Fantasy owners can start worrying about Justin Verlander. Tigers fans can start fidgeting. The Detroit Tigers have no choice.
Verlander is in the second year of a then-record extension that will lock him up until 2019 for close to $200 million. Like last year, he’s starting off slowly. Because he’s one year older, and because he’s worse this year through June compared to 2013, it’s a valid question.
Verlander eventually picked up steam in September, and was indomitable for most of October.
Six days ago, Sports Illustrated writer Cliff Corcoran opined that Verlander was no longer an ace. Through 13 starts up until six days ago, Verlander had a 4.19 ERA / 3.82 FIP / 1.465 ERA, good for a 100 FIP / 103 ERA - generally making him a league average hurler.
Here’s some chilling facts — Verlander’s hits per nine innings have increased steadily going on four years. The pattern of decline carries on as his walks per nine innings has increased in the same span. Verlander once struck out 10.1 batters per nine innings en route to winning 19 games in the non-MVP and non-Cy Young year. Through 13 starts that number has plummeted to a career low 6.2 strikeouts per nine innings.
Consistent with the four-year pattern of decline, his adjusted ERA has gone from back-to-back and league leading 172 adjuster ERA in 2011 and 162 adjusted ERA in 2011. Consider those dominant, essentially making Verlander the best starting pitcher in the American League. In a down 2013, Verlander had a 121 adjusted ERA. That’s not bad, a number but — welp — Bartolo Colon’s (142 adjusted ERA) excellent but age-40 season last year was better. The performance was so scintillating the Mets gave Colon a two-year $20 million deal. In case you couldn’t tell, I wasn’t being sarcastic. But Colon made $3 million in 2013, taking a make-good deal after being busted for ‘roids. Verlander raked in $20 million, so there.
As Corcoran reported last week, Verlander had given up five runs or more in four of his past five starts. The rough stretch culminated in Corcoran’s harsh* conclusion after Verlander allowed six runs in a 7-3 loss to the Blue Jays.
*But probably fair, at least for this year, which is like, scary. Man where’s Doug Fister when you need him.
Man does Corcoran look smart, and every other baseball writer-slash-analyst who’ve come to the same conclusions about Verlander. Verlander’s diminished status has been a popular topic the past two weeks.
Wednesday night, it got even worst.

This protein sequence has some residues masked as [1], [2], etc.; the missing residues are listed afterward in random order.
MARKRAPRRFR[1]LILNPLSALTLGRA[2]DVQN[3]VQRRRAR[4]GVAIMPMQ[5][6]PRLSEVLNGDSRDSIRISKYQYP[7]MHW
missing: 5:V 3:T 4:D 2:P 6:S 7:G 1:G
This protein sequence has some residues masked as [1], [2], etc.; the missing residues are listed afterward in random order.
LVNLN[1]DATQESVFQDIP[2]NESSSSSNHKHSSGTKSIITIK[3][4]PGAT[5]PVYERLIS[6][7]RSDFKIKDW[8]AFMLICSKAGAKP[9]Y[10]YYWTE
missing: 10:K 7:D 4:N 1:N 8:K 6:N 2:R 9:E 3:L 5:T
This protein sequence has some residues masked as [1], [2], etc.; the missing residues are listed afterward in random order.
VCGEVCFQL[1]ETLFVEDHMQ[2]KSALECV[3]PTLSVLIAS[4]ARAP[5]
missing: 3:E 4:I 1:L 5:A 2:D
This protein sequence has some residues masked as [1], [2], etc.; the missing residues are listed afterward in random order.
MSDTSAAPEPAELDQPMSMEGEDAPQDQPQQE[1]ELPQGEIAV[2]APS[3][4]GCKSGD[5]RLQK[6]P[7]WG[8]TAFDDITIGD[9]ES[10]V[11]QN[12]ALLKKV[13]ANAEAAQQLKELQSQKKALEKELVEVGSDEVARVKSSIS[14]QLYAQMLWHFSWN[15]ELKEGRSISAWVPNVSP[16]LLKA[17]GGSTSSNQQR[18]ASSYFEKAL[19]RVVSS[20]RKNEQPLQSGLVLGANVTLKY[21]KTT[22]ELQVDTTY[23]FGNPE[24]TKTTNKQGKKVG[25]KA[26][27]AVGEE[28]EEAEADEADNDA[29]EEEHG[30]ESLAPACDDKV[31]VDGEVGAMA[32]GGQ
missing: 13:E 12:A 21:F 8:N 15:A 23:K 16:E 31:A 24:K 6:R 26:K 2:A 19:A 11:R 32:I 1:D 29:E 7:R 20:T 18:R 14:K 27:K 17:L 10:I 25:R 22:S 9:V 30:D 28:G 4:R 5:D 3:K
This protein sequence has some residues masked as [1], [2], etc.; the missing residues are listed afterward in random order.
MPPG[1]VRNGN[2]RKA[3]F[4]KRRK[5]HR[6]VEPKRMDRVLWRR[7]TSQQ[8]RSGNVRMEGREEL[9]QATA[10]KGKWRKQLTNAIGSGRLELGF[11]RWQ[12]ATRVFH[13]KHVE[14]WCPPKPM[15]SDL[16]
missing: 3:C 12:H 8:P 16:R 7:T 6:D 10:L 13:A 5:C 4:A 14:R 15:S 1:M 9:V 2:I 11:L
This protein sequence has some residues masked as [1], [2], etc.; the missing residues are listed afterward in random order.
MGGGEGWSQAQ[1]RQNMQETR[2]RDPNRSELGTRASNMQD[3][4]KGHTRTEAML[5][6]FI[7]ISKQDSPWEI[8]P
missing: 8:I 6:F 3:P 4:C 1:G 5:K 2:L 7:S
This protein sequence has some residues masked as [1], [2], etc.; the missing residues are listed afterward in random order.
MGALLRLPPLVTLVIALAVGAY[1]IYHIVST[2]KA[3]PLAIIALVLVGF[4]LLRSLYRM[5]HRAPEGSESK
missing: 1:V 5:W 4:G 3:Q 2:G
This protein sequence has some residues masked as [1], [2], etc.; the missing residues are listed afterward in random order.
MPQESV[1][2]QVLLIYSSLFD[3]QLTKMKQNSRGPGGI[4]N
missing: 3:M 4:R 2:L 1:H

Verlander gave up seven runs in an 8-2 loss to the Toronto Blue Jays. He worked 5.2 innings, allowing eight hits, including a home run from Jose Abreu, a double for Connor Gillespie and a triple from Adam Eaton. Verlander struck out six and walked four. Verlander had already thrown 122 pitches without getting out of the sixth inning. He was outpitched by John Danks, the definition of mediocre*. That’s the offense’s fault as much as Verlander, whose Wednesday night BABIP rose to .412, a fairly high and unlucky number compounded by a 52 percent ground ball rate. There were stupid cheapies, including a high fast ball to right that just plummeted before Torii Hunter could get there, and a knee-high liner by Gordon Beckham. The seven-run sixth inning was revealing though. Shit. He was cruising but for a second-inning home run up until then. The game was close. And then it wasn’t. For most of 2014, that’s been typical of Verlander.
*In a good, peak Aaron Cook kind of way.
"Verlander" and "route" have been on the same sentence in five out of six games, and that’s no longer a good thing.
His curveball’s a mess. The fastball has lost 2 mph to an average of 92.4 mph*, according to Pitch/Fx’s data.
*Brooks Baseball, however, has Verlander’s June average four seam velocity at about 95 mph.
But I think we’re obsessing over Verlander’s velocity. Yes, it’s been hittable. No, it’s not as slow as Mark Buehrle (83 mph) and Jered Weaver’s (87 mph) averages.
I think the lesson here is that Verlander’s human after all. He underwent abdominal surgery during the off-season, and may not be fully recovered. That doesn’t exonerate his dropping velocity, but it could be messing him up to the point of ineffectiveness. He’s certainly not the first starter to struggle with relying on more command. That list includes CC Sabathia, Matt Cain, Tim Lincecum, Roy Halladay, Pedro Martinez, Johan Santana and Josh Beckett, and that’s just in the radar-gun era.
I’m not saying this is true for all baseball players. And velocity isn’t the end all of getting good results, or even racking up strikeouts. It certainly helps, especially if the heat has movement and command behind it. Brandon League, for example, throws hard, but was striking out less than 7 batters per nine innings — roughly league average. Felix Hernandez’s velocity has been dropping as well, and yet he not only racks up high strikeout rates and averages, but is also thriving like nothing happened.
I’m not ready to stick a fork in Verlander just yet.
Verlander is allowing a 16.7 ground rate, which is kind of funny because that’s a career high. The worrisome part is the drop in strikeout and walk rates. Verlander has struck out 22 percent of batters he’s faced in his career, and as recently as last year, sported a good 23 percent K rate. This year, that’s down to a puny 16 percent. His walk rate’s up to 9 percent, almost 2 percent higher than career norms. But then again his swinging strikes rate is along career lines.
Sometimes it’s bleak, sometimes it isn’t. But baseball players aren’t exactly robots. Their careers aren’t lineal. Off years happen. Off-half seasons happen. Shit happens.
Verlander may have likely peaked, but that doesn’t mean he can’t be better than the Jeff Francis mirror-image we see before us today.